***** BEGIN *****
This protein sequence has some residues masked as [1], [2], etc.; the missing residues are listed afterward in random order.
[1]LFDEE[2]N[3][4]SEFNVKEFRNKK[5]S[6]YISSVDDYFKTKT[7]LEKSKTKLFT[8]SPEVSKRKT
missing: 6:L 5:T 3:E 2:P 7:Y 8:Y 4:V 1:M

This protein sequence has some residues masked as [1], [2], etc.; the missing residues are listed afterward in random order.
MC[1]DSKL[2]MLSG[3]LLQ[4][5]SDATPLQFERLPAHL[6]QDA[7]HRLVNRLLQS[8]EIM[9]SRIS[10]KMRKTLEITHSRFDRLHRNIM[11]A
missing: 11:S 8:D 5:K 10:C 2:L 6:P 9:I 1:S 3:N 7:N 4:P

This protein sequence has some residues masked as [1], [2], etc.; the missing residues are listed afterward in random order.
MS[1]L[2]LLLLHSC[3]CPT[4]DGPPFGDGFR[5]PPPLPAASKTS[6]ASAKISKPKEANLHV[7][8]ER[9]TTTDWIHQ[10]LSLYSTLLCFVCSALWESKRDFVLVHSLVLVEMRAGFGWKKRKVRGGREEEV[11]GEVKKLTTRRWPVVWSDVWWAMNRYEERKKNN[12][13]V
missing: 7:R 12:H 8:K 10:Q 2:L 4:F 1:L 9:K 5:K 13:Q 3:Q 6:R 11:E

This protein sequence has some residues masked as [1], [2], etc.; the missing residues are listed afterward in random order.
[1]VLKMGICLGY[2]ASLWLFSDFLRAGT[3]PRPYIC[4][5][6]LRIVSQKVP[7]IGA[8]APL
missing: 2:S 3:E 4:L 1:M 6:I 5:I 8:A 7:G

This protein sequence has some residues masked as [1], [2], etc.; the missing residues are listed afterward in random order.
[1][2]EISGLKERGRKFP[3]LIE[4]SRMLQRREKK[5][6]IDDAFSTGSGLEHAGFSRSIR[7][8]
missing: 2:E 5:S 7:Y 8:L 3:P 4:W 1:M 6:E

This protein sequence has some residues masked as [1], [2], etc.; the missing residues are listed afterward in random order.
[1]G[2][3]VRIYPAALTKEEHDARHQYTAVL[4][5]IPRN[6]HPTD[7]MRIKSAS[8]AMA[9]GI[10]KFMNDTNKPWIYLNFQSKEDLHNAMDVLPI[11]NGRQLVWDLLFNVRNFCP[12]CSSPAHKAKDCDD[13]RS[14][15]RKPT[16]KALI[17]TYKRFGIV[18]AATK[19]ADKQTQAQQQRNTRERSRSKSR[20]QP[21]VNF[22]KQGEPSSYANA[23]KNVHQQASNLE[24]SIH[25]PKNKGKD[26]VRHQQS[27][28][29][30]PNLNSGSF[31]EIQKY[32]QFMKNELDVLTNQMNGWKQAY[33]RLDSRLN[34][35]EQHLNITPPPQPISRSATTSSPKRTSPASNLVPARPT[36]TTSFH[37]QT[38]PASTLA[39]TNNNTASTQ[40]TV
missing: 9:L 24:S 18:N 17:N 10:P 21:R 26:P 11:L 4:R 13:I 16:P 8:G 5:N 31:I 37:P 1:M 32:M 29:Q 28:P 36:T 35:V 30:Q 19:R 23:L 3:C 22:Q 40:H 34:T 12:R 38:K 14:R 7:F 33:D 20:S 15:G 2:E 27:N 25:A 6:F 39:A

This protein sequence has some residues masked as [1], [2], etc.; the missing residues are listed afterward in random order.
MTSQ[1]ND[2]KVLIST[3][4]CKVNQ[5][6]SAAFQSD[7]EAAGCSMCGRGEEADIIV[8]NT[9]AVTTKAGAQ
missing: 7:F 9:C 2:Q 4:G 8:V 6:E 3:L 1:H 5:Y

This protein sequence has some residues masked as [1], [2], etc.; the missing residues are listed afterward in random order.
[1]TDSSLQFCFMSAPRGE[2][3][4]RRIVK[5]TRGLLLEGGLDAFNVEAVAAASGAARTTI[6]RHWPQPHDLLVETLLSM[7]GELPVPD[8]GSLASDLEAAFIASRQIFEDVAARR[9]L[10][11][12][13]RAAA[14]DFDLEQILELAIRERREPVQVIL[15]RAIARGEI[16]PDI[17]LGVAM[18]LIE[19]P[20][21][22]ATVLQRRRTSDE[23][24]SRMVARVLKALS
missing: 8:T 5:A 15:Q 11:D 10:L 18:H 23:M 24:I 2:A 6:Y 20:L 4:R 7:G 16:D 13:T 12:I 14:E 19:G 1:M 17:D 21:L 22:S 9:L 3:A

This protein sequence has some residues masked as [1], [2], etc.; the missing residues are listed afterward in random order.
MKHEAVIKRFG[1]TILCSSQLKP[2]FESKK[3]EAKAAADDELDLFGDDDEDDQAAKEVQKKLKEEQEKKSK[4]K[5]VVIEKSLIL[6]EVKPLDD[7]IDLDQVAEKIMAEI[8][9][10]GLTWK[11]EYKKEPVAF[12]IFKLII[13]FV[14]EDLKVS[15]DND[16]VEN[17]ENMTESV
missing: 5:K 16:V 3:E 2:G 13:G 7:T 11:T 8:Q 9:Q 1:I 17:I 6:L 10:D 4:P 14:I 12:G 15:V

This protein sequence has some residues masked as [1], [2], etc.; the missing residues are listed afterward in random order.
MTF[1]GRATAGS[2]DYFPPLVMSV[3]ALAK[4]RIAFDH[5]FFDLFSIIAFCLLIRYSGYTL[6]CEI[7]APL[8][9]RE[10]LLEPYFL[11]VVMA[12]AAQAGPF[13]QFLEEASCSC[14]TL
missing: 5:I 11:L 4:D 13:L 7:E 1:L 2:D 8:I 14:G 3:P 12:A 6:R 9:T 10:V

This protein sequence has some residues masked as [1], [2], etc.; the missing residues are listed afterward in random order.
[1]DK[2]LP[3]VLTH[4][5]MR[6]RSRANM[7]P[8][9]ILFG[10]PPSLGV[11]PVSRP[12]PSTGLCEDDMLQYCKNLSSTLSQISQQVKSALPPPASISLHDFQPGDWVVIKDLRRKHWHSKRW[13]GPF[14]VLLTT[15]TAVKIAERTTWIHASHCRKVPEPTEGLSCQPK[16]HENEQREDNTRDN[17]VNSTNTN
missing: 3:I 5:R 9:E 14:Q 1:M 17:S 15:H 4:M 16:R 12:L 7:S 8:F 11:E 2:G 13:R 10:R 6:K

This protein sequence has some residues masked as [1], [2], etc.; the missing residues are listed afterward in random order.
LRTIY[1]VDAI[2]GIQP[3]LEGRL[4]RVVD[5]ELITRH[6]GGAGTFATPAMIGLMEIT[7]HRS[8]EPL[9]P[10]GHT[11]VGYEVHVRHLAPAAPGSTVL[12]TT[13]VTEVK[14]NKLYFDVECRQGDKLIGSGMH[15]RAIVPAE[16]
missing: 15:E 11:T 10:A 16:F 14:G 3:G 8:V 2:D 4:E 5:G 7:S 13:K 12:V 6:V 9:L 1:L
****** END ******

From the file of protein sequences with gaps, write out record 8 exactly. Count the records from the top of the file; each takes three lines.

This protein sequence has some residues masked as [1], [2], etc.; the missing residues are listed afterward in random order.
[1]TDSSLQFCFMSAPRGE[2][3][4]RRIVK[5]TRGLLLEGGLDAFNVEAVAAASGAARTTI[6]RHWPQPHDLLVETLLSM[7]GELPVPD[8]GSLASDLEAAFIASRQIFEDVAARR[9]L[10][11][12][13]RAAA[14]DFDLEQILELAIRERREPVQVIL[15]RAIARGEI[16]PDI[17]LGVAM[18]LIE[19]P[20][21][22]ATVLQRRRTSDE[23][24]SRMVARVLKALS
missing: 8:T 5:A 15:Q 11:D 10:L 18:H 23:M 24:I 2:A 6:Y 20:L 4:R 7:G 16:D 13:T 12:I 14:E 19:G 1:M 17:D 21:L 22:S 9:L 3:A